Pelissero: Amiable Adrian Peterson's ignorant words won't be forgotten
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Wait, strike that. There is no good time, no good context and no good excuse to say something so plainly ignorant, even if you happen to be an accomplished African-American who thinks "people kind of laugh at that."
Slavery tops the list of words that never should find their way into sports metaphors. It's right there alongside war, rape, AIDS, 9/11 and anything to do with Hitler or the Holocaust.
When it comes to the millionaire employ of a multibillion-dollar industry, mostly black men working for mostly white men is no more slavery than a fumble recovery is felony larceny. "Antitrust" doesn't belong in the same thought as "abolition." Free agency doesn't have a damn thing to do with freedom.
Still, look at the timing -- and not just the way Peterson's words could be perceived at a time the decertified NFL Players' Association is fighting the league over its share of a $9 billion pie in the courts of Minnesota and public opinion.
Peterson is scheduled to be the Minnesota Vikings' highest-paid player in 2011, with a base salary of $10.72 million.
And there's a good chance Peterson won't play a down unless he gets more.
Peterson and his agent, Ben Dogra, surely believe the All-Pro halfback's next contract should include upwards of $20 million guaranteed. He turns 26 next week, his position has a high rate of depreciation and he could lose millions if he gets hurt or his production takes a nosedive in new coordinator Bill Musgrave's offense.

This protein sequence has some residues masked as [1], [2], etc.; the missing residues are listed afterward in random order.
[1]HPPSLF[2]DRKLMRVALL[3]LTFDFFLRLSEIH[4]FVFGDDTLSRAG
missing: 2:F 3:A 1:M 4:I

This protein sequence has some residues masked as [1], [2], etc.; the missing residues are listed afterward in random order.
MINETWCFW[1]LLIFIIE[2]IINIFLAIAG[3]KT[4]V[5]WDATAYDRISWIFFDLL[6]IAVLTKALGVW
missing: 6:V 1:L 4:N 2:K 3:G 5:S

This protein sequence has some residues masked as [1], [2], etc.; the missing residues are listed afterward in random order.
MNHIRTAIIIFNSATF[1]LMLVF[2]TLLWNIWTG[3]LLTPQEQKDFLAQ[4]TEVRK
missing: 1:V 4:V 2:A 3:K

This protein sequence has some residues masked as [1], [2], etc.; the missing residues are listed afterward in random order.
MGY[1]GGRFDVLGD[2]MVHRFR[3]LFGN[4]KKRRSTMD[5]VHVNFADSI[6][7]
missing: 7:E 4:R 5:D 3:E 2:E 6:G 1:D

If training camp starts in July -- or August, or whenever players go back to work -- and Peterson isn't on the field, his comments to Yahoo! Sports about "modern-day slavery" will be recalled just as dubiously as Latrell Sprewell's fateful words 6½ years ago.
Back in 2004, Sprewell turned down a three-year, $21 million contract extension from the Minnesota Timberwolves because "I got a family to feed." He proceeded to have the worst year of his 13-year career and never played in the NBA again.
Peterson probably won't fall as hard as Sprewell, who has faced a steady stream of legal and financial problems in recent years. But at a time the nation is stuck in recession and the unemployment rate hovers around 9%, Peterson just set up himself to become owners' example of everything that's wrong with the modern player.
Which is too bad, because that's not Peterson -- as amiable as almost any star in the NFL. He got my vote last season for the Korey Stringer Good Guy Award, presented to the player who is most accommodating with the media, because he kept facing questions during the Vikings' collapse at times other veterans were running for cover.
Peterson was a sociology major at Oklahoma who has his own foundation and has hosted Special Olympics events for kids at Winter Park. The Yahoo! story broke while he was on his latest charity mission to Africa.
A statement released by Dogra urging people not to take his client's words out of context missed the point. Then again, if Peterson was out of touch, what else could his agent say?
Peterson is not a stupid guy, but he said a profoundly stupid thing. Right or wrong, it won't be forgotten if and when he deems $10.72 million insufficient to play one season of football -- especially by those whose families are in real danger of not getting fed.